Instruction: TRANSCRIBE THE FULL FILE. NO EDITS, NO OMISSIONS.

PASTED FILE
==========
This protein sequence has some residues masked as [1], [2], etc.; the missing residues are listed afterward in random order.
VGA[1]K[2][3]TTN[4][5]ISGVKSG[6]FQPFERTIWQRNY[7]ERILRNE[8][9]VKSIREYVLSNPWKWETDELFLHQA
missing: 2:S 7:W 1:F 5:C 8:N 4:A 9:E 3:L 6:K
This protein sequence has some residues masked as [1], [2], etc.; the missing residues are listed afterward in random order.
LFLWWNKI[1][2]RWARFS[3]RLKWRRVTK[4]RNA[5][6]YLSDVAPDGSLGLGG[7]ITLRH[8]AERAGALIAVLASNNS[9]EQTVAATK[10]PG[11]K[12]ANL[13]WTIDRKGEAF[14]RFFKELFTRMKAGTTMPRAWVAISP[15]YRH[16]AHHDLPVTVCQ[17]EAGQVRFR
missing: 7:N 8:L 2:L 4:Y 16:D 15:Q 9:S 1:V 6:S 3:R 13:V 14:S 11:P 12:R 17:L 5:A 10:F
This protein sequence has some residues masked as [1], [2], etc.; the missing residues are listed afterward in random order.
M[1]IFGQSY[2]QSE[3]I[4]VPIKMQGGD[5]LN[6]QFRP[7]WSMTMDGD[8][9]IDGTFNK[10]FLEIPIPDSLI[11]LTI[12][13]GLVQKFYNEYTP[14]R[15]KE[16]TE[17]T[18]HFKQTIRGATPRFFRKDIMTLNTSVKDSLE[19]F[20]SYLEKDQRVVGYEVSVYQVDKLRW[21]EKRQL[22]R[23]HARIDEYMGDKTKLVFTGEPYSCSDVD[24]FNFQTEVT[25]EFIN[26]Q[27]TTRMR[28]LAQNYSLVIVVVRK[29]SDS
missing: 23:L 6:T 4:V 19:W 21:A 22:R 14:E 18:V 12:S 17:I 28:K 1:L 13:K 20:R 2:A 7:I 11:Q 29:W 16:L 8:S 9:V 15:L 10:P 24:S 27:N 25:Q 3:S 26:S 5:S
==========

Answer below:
This protein sequence has some residues masked as [1], [2], etc.; the missing residues are listed afterward in random order.
VGA[1]K[2][3]TTN[4][5]ISGVKSG[6]FQPFERTIWQRNY[7]ERILRNE[8][9]VKSIREYVLSNPWKWETDELFLHQA
missing: 2:S 7:W 1:F 5:C 8:N 4:A 9:E 3:L 6:K
This protein sequence has some residues masked as [1], [2], etc.; the missing residues are listed afterward in random order.
LFLWWNKI[1][2]RWARFS[3]RLKWRRVTK[4]RNA[5][6]YLSDVAPDGSLGLGG[7]ITLRH[8]AERAGALIAVLASNNS[9]EQTVAATK[10]PG[11]K[12]ANL[13]WTIDRKGEAF[14]RFFKELFTRMKAGTTMPRAWVAISP[15]YRH[16]AHHDLPVTVCQ[17]EAGQVRFR
missing: 7:N 8:L 2:L 4:Y 16:D 15:Q 9:S 1:V 6:S 3:R 13:V 14:S 11:P 12:R 17:L 5:A 10:F
This protein sequence has some residues masked as [1], [2], etc.; the missing residues are listed afterward in random order.
M[1]IFGQSY[2]QSE[3]I[4]VPIKMQGGD[5]LN[6]QFRP[7]WSMTMDGD[8][9]IDGTFNK[10]FLEIPIPDSLI[11]LTI[12][13]GLVQKFYNEYTP[14]R[15]KE[16]TE[17]T[18]HFKQTIRGATPRFFRKDIMTLNTSVKDSLE[19]F[20]SYLEKDQRVVGYEVSVYQVDKLRW[21]EKRQL[22]R[23]HARIDEYMGDKTKLVFTGEPYSCSDVD[24]FNFQTEVT[25]EFIN[26]Q[27]TTRMR[28]LAQNYSLVIVVVRK[29]SDS
missing: 23:L 6:T 4:V 19:W 21:A 22:R 14:E 18:V 12:S 17:I 28:K 1:L 13:K 20:R 2:A 7:I 11:Q 29:W 16:L 8:S 9:V 15:L 10:P 24:S 27:N 25:Q 3:S 26:S 5:S